Chris Mars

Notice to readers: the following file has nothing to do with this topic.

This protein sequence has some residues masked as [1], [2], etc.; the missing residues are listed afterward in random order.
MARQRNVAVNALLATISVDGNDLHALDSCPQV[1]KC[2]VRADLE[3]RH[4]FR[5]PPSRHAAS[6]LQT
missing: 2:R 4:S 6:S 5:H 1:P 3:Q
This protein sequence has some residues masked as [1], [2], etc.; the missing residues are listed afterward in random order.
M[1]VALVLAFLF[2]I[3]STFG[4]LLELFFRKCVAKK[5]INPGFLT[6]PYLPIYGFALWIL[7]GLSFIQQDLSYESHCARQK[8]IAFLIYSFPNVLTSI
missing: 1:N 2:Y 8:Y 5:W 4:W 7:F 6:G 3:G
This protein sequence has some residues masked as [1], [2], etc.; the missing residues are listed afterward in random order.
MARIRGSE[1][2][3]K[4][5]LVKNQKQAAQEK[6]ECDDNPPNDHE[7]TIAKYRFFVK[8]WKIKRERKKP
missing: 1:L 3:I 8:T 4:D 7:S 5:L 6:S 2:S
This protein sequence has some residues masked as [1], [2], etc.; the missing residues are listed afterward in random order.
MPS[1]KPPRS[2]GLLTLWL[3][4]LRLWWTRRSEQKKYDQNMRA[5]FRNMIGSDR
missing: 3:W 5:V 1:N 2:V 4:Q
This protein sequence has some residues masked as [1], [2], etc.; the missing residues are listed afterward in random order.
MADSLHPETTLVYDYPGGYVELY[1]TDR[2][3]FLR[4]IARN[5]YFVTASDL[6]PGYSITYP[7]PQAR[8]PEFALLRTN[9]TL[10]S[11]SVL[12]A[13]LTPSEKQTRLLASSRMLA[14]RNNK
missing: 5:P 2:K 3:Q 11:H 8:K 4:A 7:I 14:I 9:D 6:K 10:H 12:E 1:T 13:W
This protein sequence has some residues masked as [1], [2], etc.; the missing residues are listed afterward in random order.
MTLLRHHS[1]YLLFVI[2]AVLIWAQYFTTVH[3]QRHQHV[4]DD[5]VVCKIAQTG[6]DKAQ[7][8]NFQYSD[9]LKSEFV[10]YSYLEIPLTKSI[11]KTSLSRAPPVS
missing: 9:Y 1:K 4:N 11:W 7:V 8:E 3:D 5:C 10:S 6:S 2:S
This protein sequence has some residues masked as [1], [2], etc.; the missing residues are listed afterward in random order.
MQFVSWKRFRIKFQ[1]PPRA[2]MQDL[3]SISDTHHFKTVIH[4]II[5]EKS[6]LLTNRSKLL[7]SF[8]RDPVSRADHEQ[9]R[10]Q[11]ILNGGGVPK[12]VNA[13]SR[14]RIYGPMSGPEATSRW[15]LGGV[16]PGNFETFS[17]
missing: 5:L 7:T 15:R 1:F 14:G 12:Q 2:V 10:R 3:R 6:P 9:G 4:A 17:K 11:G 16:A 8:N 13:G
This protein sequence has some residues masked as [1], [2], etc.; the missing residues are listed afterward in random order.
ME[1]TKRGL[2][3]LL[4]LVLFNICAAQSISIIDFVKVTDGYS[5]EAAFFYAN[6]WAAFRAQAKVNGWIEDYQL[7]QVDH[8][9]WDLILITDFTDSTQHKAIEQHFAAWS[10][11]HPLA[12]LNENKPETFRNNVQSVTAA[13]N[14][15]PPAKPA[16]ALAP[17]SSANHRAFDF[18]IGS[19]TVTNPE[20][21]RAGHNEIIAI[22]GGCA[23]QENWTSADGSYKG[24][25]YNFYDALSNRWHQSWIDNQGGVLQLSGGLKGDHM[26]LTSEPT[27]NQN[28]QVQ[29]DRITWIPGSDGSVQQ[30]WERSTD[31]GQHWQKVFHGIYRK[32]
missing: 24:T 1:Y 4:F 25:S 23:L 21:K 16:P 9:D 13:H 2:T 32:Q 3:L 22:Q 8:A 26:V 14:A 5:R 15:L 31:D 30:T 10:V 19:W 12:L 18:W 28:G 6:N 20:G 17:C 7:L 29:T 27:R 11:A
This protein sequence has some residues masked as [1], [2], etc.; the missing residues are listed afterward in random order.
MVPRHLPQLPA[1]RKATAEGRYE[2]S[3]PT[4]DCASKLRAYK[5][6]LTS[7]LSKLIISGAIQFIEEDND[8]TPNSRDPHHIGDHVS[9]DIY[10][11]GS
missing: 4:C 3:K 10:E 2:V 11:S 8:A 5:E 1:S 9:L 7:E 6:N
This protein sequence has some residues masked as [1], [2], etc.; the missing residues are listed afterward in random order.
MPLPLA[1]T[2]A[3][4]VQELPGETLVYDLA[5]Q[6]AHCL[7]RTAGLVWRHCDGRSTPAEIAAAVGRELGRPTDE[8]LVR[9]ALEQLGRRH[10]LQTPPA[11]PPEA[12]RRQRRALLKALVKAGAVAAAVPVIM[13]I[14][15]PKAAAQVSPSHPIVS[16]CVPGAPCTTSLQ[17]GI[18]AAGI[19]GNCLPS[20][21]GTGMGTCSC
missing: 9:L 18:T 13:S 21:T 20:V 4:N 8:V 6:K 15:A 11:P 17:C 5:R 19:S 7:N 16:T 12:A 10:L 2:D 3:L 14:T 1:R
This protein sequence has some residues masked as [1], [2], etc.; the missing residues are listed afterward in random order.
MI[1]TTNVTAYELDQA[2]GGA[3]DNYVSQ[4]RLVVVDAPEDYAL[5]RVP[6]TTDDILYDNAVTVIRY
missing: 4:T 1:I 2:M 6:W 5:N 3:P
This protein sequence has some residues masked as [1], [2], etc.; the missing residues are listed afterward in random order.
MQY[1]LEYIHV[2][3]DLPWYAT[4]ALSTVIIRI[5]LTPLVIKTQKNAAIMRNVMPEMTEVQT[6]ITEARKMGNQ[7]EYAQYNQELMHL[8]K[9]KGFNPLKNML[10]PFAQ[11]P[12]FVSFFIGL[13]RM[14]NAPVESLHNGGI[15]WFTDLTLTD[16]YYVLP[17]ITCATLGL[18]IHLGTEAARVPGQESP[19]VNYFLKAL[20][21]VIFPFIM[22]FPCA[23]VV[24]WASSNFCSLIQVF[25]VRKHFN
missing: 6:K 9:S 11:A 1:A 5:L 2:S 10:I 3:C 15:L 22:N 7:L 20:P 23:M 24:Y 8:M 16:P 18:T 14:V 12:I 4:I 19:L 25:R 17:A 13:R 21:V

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Chris Mars' third solo effort gets off to a bumpy start with "White Patty Rap," an attempt at rapping that is the definition of quirky and resembles one that Ween may have tossed off at some point. Before things get too weird, Mars bounces back as a funky Chuck Berry, with an exposé of inbred/racist Bible-thumpers on "Forkless Tree." As was evident on his first two releases, Mars has a distinctive voice, but the appeal of his vocals is limited, and it's likely only hardcore fans of his old band, the Replacements, would be willing to submit to it. In addition, he adds distortion to his voice on many of the tracks, contributing to an even more rough and inaccessible sound. The tender ballad "Mary" is, thankfully, distortion-free, and its catchy chorus could be made into a hit by a more pop-friendly crooner. The constantly shifting Zappa-like "Lizard Brain" incorporates elements of punk-pop, classic rock, and heavy metal, while "Hate It" would have been right at home on 75% Less Fat and has the spirited Replacements feel of his initial recordings. "Brother Song" was written for his institutionalized sibling, the source of Mars' preoccupation with outsiders in his lyrics and artwork. Guest guitarist Chuck Whitney throws down on the successful disco/rock hybrid "Water Biscuits," adds some fine melodic lead guitar lines to "E.I.B. Negative," and then takes his leave after Mars takes listeners on the Halloween amusement park ride "Haunted Town." The uplifting jazz of "New Day" is jarring, coming on the heels of the gloomy pomp found in "Cadaver Dogs," yet an effective surprise at album's end. It's unlikely Mars will ever again reach the heights of his debut, Horseshoes and Hand Grenades, a record that shocked everyone with its bitterness, humor, and strong songwriting, but Tenterhooks is admirable for its creativity and should be seen as a high watermark work for Chris Mars.

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